Monday, January 04, 2016

Truck Turner

After Isaac Hayes won the Academy Award for writing the hit “Theme from Shaft,” the funky song from MGM’s pioneering blaxploitation film SHAFT, someone got it into his head that Hayes could act. After churning out an Italian crime movie, THREE TOUGH GUYS (Lino Ventura and Fred Williamson were the others), Hayes signed on to play the title character in AIP’s TRUCK TURNER, for which he would also compose the score.

Directed by talented Roger Corman alumnus Jonathan Kaplan (THE STUDENT TEACHERS) from a screenplay cobbled together by Oscar Williams (BLACK BELT JONES), Michael Allin (ENTER THE DRAGON), Jerry Wilkes, and an uncredited Leigh Chapman (DIRTY MARY CRAZY LARRY), the action-packed TRUCK TURNER casts Hayes as bounty hunter “Mack Truck” Turner, who teams up with partner Jerry (Alan Weeks) to bring in bad guys who have jumped bail. No stranger to violence, Turner kills a pimp during a shootout, which marks the hunter for death. Foul-mouthed madam Dorinda (Nichelle Nichols, raising a few Trekkers’ eyebrows) promises her stable of call girls (who include HOLLYWOOD BOULEVARD’s Tara Strohmeier as “Turnpike”) to the pimp who knocks Turner off.

Hayes is less than convincing when reciting dialogue, though there’s no denying he has a physical presence. He also has nice chemistry with Alan Weeks, who helps carry the film in the early going with crude but funny banter. Yaphet Kotto, fresh off LIVE AND LET DIE and unhappy to be doing a blaxploitation movie, plays Harvard Blue, the pimp most likely to collect Dorinda’s bounty, and Kaplan regular Dick Miller (NIGHT CALL NURSES) as a bail bondsman is always a joy. Beyond the performances, the action carries the day, as Kaplan barely lets ten minutes go by without a bloody R-rated shootout or chase. Not that he takes it seriously — TRUCK TURNER is a very funny picture, which helps the violence go down easily. Annazette Chase (THE MACK), who plays Turner’s special lady, later played Hayes’ daughter in a ROCKFORD FILES episode.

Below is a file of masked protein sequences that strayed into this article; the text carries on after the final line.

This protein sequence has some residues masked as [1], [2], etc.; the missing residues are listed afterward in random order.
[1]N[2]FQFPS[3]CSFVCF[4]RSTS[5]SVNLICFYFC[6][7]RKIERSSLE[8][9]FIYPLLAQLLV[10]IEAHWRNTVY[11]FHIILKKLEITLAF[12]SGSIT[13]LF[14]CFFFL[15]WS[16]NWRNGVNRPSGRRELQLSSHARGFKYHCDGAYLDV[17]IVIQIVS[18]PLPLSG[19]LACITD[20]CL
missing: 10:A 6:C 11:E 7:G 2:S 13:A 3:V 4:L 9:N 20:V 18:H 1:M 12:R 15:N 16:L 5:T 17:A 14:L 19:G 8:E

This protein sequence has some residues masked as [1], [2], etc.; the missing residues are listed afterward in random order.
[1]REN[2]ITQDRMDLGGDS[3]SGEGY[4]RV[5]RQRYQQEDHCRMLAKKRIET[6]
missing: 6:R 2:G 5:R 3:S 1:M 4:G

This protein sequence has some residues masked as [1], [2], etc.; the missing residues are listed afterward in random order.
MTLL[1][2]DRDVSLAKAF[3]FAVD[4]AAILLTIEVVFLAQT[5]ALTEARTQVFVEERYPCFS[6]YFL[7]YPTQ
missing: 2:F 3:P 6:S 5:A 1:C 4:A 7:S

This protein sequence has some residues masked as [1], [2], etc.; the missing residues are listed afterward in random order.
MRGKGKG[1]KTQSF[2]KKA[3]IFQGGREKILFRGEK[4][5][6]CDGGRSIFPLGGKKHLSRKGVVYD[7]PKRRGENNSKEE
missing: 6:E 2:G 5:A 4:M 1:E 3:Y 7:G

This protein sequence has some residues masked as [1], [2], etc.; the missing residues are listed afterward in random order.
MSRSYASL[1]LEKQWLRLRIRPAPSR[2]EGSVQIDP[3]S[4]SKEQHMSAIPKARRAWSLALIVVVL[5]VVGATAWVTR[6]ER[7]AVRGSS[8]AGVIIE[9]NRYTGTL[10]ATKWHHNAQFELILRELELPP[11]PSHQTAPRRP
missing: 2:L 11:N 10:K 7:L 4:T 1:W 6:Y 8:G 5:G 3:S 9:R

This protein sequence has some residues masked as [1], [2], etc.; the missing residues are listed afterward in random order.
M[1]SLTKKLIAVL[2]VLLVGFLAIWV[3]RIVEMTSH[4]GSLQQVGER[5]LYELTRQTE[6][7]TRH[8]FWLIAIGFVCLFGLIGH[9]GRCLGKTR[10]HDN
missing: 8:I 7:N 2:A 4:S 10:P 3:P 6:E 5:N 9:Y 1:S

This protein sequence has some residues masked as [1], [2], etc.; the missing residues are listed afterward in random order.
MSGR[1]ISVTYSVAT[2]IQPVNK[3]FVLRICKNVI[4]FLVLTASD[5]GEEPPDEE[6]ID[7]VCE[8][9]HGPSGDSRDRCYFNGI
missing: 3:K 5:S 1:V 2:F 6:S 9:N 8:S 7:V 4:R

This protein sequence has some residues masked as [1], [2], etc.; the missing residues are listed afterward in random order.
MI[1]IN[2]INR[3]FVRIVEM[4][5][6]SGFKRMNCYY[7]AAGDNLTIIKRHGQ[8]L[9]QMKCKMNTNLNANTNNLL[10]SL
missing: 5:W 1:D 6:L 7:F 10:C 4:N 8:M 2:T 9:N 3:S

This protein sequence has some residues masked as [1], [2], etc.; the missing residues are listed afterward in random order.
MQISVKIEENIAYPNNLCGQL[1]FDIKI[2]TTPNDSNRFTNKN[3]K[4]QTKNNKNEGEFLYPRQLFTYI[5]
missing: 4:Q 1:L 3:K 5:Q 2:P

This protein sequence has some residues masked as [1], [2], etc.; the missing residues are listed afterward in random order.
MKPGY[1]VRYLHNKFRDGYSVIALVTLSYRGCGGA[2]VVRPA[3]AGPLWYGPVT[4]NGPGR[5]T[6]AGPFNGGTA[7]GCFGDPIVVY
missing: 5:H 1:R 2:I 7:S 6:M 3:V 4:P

1 comment:

Stephen Mertz said...

I saw this one upon its initial release in a rough part of town; i.e., I was the only white boy in close to a full house. It was a fun & memorable night of constant, good-natured banter between the audience and what was happening on screen, the women commenting on how fine Issac Hayes was, the men hooting it up over the violence and abundance of foxy ladies and everyone commenting on the clothes. Haven't had the heart to see it since.